Football: The ambling alp and other immense talents: Tomorrow is prize-giving day for the Professional Footballers' Association. Joe Lovejoy hands out the Oscars

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The Independent Online
AFTER eight operations the old knees give him a bit of gyp on the stairs, but Paul McGrath will gladly grin and bear it one more time tomorrow when, if justice is done, the original 'ooh-aah' will mount the dais to receive the acclaim of his peers as their player of the season.

If the grapevine is accurate, as it usually is in such matters, Aston Villa's dreadnought centre-half has won the poll of players' union members by a margin to put the French right in the shade. Officially, he is the short- price favourite in a field of six, completed by Ryan Giggs, Paul Ince, Dean Saunders, Alan Shearer and Ian Wright. Unofficially, the book closed weeks ago.

Ireland's ambling alp will be a deserved winner, this formal recognition of his enduring excellence long overdue. For years he has been the best defender in the country, his Hibernian ancestry a source of constant regret for successive England managers. Even now, at 33 and with decrepit joints which prevent him from training, he would saunter into any team you care to name.

Manchester United, worried by those dodgy knees, and a somewhat bohemian lifestyle, sold him for peanuts - pounds 400,000 - in 1989 and paid an inflationary pounds 2.3m for his replacement, Gary Pallister. Alex Ferguson professes no regrets, but searching questions will be asked if McGrath's defensive supremacy helps Villa to win the championship at United's expense. Pallister has done well - he was the players' player of 1991-92 - but only those who view the world through spectacles of the reddest hue would dispute that McGrath is better.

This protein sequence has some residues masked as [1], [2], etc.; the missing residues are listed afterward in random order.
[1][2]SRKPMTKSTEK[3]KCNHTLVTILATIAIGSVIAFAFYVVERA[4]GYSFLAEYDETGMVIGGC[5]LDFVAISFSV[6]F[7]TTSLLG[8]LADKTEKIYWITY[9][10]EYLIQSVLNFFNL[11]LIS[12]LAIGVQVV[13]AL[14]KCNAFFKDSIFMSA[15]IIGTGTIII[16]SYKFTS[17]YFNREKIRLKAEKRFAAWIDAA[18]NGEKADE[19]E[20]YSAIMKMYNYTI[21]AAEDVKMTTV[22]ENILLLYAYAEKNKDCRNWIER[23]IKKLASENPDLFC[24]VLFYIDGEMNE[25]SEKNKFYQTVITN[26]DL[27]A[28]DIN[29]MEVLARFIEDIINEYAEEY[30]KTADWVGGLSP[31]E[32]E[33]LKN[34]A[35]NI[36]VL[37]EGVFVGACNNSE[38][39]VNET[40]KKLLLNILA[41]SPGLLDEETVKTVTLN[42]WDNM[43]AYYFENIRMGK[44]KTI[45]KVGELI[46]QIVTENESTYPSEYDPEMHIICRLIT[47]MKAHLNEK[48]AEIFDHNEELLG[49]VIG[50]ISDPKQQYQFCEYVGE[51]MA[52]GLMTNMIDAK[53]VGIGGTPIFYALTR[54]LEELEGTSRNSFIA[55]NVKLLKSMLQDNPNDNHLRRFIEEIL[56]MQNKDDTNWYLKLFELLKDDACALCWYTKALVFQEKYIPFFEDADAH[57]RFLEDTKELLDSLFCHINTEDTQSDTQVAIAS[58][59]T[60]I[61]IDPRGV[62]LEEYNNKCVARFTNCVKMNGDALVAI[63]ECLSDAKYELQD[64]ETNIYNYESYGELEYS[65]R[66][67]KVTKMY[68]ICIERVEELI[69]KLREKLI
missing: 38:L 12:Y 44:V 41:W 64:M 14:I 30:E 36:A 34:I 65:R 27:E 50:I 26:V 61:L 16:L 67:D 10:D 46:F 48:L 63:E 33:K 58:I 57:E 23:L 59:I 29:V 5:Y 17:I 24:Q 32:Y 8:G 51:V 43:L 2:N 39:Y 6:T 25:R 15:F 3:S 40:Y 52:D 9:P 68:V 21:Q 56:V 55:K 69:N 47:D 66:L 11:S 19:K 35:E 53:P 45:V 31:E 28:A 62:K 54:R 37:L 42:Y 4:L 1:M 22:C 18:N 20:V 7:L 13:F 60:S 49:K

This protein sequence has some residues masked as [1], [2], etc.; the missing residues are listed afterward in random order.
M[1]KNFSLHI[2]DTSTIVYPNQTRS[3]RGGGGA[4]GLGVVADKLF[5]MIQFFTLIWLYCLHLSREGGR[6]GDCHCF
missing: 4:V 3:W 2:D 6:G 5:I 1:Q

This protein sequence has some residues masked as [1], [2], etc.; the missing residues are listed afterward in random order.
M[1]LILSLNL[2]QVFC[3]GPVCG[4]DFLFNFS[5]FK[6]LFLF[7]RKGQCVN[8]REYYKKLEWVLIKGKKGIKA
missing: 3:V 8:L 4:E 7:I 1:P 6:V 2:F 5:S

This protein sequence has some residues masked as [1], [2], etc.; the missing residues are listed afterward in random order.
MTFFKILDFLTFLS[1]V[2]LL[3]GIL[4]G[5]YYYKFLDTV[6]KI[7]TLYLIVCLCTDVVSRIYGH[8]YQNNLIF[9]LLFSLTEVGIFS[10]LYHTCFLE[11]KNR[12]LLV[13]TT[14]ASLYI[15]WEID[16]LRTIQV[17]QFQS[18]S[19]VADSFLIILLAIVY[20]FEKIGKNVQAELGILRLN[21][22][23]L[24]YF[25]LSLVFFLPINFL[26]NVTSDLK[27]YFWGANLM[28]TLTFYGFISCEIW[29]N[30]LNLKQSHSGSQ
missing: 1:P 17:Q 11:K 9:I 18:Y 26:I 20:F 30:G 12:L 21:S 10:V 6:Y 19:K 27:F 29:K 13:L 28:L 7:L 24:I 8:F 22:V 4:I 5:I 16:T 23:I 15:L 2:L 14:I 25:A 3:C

Bryan Robson, who knows both as well as most, has described the United McGrath as 'the best player I have played with'. He said: 'Paul had unbelievable pace, was equally at ease playing a pass with his left or right foot, read the game well, was cool under pressure and powerful in the air. He had everything.'

Jack Charlton, another fan, would second that, with one important amendment. He prefers the present tense. For the Republic of Ireland, Charlton used McGrath in midfield with considerable success before restoring him to centre-half where, he says, 'I don't think there is anyone as good, anywhere in the world'. A worthy nominee at London's Grosvenor House tomorrow, the man with the biggest boots in football, and a talent to match, will also be the favourite when the writers come to select their own Footballer of the Year.